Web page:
Illustration and blade that inspired it to be shown together at Tokyo museum.
Tokyo’s Roppongi is best known for its high concentration of bars and night clubs, but there’s also some high-minded culture to be found in the neighborhood. On the 53rd floor of the Roppongi Hills entertainment complex is the Mori Art Museum, which is currently holding The Universe and Art, an exhibition of artistic visions of the cosmos both historical and contemporary.
One of the most impressive items on display is a 68.6-centimeter (27-inch) katana, crafted in 1898 by master swordsmith Kunimine Okayoshi. Adding to its striking beauty is the fact that it was forged with iron deposits taken from a meteorite, similar to the blade previously exhibited at the Tokyo Skytree.
▼ Kunimine Okayoshi’s Meteorite Sword
A compelling mix of historical and fantastical elements, the sword has sparked the imaginations of many who’ve gazed upon it, including celebrated artist Yoshitaka Amano. While Amano’s big break came when he was chosen as the character designer for 1970s anime TV series Gatchaman, he’s best known now for his frequent artistic contributions to the Final Fantasy video game series (plus an awesome placemat at the Square Enix Cafe).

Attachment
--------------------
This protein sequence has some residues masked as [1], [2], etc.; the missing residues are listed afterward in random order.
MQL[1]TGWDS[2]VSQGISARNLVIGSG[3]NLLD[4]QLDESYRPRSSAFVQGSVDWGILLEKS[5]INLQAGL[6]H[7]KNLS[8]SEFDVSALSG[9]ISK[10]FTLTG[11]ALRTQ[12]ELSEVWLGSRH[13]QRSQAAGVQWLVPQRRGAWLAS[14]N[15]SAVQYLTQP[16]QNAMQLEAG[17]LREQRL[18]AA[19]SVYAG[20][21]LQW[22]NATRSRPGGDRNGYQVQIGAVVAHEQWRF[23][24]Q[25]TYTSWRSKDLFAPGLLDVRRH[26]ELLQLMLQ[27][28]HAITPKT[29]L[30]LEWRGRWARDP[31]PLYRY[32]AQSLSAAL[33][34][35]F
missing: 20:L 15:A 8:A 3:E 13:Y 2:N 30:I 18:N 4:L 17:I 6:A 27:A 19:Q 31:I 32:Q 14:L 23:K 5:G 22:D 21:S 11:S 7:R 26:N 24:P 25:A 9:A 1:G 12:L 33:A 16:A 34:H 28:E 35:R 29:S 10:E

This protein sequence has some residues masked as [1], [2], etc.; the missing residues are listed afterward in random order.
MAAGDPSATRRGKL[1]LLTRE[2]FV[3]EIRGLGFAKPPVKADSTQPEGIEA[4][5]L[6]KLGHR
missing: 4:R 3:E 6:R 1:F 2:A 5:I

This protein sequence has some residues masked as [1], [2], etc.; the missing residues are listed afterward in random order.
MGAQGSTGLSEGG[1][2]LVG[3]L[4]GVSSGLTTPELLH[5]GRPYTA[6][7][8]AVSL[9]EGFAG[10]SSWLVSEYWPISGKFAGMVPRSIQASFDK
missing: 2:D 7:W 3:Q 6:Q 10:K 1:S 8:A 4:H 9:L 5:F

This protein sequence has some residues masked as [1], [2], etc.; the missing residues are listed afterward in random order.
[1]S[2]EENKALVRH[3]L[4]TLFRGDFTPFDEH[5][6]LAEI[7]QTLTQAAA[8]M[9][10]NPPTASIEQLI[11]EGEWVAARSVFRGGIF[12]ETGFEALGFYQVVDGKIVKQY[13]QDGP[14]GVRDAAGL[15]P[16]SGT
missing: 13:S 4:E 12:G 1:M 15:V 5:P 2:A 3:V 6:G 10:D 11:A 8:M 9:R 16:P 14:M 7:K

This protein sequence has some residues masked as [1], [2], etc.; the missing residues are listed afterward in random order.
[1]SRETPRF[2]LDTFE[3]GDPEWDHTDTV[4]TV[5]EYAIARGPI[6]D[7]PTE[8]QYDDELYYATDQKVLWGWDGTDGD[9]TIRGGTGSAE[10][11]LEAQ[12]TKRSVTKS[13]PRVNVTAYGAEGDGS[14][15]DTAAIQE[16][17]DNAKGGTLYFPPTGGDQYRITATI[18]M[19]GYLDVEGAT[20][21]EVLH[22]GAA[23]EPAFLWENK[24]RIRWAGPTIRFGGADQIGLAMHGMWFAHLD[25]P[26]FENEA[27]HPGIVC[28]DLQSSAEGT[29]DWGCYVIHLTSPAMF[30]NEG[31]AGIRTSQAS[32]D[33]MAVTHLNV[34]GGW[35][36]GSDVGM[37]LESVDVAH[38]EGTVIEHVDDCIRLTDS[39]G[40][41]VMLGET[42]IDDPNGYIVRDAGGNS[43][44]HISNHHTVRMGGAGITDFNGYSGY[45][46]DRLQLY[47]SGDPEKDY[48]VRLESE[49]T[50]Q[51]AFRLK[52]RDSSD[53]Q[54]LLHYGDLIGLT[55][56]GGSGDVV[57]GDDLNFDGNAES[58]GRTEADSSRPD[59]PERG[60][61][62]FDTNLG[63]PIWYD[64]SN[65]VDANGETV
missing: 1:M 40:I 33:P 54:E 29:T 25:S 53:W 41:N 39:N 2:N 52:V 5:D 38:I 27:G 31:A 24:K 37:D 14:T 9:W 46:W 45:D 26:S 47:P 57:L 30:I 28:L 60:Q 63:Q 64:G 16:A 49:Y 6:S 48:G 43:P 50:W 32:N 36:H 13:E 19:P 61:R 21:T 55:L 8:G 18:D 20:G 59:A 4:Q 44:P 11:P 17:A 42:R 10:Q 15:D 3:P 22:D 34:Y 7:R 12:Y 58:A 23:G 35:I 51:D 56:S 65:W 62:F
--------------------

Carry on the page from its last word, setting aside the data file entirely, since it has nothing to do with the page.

Now, Amano has joined Japan’s burgeoning anthropomorphized sword art movement with an exquisitely detailed illustration reimagining Okayoshi’s Meteorite Sword as a handsome young man, who’s also holding the weapon that served as his inspiration.
Amano’s latest creation will be added to the collected works on display at The Universe and Art on November 23. The exhibition is scheduled to run until January 9, giving visitors a chance to see the actual Meteorite Sword and its anthropomorphized versions in the same venue, and also to marvel at the artistic skill of a man whose muses include both century-old katana and David Bowie.
The Universe and Art / 宇宙と芸術展
Venue: Mori Art Museum / 森美術館
Address: Tokyo-to, Minato-ku Roppongi 6-10-1, Roppongi Hills Mori Tower 53rd floor
東京都港区六本木６丁目１０−１ 六本木ヒルズ森タワー 53F
Open 10 a.m. – 10 p.m. (10 a.m. – 5 p.m. Tuesdays)
Admission 1,600 yen (US$15.50) (adults), 1,100 yen (university/high school students), 600 yen (children 4 and up)
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